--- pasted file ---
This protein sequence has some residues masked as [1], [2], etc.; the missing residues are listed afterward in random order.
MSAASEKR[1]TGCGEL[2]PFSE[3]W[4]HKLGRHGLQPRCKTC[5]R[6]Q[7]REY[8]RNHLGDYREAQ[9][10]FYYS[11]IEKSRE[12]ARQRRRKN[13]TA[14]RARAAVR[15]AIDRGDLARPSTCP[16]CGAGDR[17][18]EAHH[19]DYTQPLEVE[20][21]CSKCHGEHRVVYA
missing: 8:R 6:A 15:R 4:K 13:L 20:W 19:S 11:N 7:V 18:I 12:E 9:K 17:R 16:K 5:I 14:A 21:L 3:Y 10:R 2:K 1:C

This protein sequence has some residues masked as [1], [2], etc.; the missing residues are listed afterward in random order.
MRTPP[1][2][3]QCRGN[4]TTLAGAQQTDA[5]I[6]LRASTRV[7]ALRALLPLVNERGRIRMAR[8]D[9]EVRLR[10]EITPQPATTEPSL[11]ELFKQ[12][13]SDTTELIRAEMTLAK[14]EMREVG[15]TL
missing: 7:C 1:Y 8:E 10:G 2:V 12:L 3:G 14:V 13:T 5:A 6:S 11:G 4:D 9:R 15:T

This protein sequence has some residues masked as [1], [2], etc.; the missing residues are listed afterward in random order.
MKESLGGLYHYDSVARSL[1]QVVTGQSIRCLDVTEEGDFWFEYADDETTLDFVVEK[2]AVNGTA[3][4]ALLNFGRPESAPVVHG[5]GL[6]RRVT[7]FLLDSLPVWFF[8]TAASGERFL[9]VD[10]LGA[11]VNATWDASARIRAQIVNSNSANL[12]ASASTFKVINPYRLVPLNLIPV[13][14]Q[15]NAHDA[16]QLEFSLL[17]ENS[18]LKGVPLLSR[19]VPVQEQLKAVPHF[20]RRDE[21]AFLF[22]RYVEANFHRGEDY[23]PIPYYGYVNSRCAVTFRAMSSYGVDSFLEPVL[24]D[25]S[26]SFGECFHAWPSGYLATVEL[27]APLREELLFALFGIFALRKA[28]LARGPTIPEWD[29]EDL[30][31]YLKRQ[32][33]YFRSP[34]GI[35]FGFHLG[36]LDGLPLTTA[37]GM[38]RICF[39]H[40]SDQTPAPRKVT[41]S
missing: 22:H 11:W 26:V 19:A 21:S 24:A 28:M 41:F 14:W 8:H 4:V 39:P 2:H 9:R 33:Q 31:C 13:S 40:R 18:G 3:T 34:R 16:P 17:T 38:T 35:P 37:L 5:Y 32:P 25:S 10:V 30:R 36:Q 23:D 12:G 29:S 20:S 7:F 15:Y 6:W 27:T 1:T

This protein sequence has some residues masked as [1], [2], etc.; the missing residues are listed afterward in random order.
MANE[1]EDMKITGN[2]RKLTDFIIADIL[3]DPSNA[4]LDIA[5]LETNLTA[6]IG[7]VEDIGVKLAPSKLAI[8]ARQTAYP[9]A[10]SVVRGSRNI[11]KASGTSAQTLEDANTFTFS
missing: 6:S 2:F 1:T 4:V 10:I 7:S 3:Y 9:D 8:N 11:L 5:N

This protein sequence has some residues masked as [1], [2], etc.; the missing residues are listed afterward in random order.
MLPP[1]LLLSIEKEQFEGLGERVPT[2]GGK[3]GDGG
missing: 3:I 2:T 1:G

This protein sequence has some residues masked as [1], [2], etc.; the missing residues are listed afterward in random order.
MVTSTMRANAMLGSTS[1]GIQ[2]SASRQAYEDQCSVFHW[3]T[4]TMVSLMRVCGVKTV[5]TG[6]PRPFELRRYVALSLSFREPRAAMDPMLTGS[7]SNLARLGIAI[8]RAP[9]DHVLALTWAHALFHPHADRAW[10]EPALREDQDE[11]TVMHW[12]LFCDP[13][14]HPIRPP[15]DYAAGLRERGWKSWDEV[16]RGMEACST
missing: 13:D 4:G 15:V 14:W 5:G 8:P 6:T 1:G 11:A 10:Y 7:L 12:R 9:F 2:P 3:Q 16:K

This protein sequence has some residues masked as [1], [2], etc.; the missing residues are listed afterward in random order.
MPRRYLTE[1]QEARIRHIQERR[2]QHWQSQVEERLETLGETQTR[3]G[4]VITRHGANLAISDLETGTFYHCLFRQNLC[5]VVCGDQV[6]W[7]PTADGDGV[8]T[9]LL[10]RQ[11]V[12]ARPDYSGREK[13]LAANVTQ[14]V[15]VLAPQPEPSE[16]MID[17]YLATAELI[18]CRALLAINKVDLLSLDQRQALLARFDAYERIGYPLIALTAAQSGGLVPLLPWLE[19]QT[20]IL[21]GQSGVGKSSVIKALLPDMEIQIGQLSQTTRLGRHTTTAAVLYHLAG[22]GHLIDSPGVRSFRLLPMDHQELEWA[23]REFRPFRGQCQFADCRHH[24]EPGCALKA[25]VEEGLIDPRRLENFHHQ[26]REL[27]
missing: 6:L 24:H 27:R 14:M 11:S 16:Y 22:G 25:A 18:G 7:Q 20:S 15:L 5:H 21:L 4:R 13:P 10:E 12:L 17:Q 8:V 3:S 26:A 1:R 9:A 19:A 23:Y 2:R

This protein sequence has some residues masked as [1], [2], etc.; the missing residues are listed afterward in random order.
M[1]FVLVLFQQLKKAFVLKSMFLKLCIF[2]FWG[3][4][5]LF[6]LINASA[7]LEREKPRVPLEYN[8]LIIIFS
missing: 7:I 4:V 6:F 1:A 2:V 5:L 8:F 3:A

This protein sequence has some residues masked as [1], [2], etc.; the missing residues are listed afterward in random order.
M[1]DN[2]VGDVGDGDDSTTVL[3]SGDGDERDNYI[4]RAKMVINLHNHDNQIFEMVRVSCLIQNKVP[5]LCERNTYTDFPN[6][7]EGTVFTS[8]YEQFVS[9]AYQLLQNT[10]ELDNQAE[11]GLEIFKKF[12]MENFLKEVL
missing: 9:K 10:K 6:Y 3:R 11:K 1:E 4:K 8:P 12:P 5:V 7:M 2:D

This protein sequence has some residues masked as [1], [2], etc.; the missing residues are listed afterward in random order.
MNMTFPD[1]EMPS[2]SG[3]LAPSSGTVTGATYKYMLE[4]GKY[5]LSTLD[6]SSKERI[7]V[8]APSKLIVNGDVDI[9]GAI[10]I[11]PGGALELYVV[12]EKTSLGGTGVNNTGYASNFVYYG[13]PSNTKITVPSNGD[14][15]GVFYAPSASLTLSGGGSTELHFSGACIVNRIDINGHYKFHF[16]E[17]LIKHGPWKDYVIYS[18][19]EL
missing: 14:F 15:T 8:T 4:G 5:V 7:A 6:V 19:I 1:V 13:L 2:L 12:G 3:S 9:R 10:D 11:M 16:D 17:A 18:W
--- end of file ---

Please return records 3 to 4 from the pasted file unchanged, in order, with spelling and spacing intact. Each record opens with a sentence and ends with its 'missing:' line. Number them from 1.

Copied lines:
This protein sequence has some residues masked as [1], [2], etc.; the missing residues are listed afterward in random order.
MKESLGGLYHYDSVARSL[1]QVVTGQSIRCLDVTEEGDFWFEYADDETTLDFVVEK[2]AVNGTA[3][4]ALLNFGRPESAPVVHG[5]GL[6]RRVT[7]FLLDSLPVWFF[8]TAASGERFL[9]VD[10]LGA[11]VNATWDASARIRAQIVNSNSANL[12]ASASTFKVINPYRLVPLNLIPV[13][14]Q[15]NAHDA[16]QLEFSLL[17]ENS[18]LKGVPLLSR[19]VPVQEQLKAVPHF[20]RRDE[21]AFLF[22]RYVEANFHRGEDY[23]PIPYYGYVNSRCAVTFRAMSSYGVDSFLEPVL[24]D[25]S[26]SFGECFHAWPSGYLATVEL[27]APLREELLFALFGIFALRKA[28]LARGPTIPEWD[29]EDL[30][31]YLKRQ[32][33]YFRSP[34]GI[35]FGFHLG[36]LDGLPLTTA[37]GM[38]RICF[39]H[40]SDQTPAPRKVT[41]S
missing: 22:H 11:W 26:V 19:A 21:S 24:A 28:M 41:F 14:W 8:H 4:V 39:P 2:H 9:R 33:Q 31:C 13:S 40:R 18:G 3:T 34:R 16:P 17:T 38:T 35:P 37:L 5:Y 32:P 25:S 10:V 30:R 36:Q 23:D 12:G 29:S 20:S 7:F 15:Y 6:W 27:T 1:T

This protein sequence has some residues masked as [1], [2], etc.; the missing residues are listed afterward in random order.
MANE[1]EDMKITGN[2]RKLTDFIIADIL[3]DPSNA[4]LDIA[5]LETNLTA[6]IG[7]VEDIGVKLAPSKLAI[8]ARQTAYP[9]A[10]SVVRGSRNI[11]KASGTSAQTLEDANTFTFS
missing: 6:S 2:F 1:T 4:V 10:I 7:S 3:Y 9:D 8:N 11:L 5:N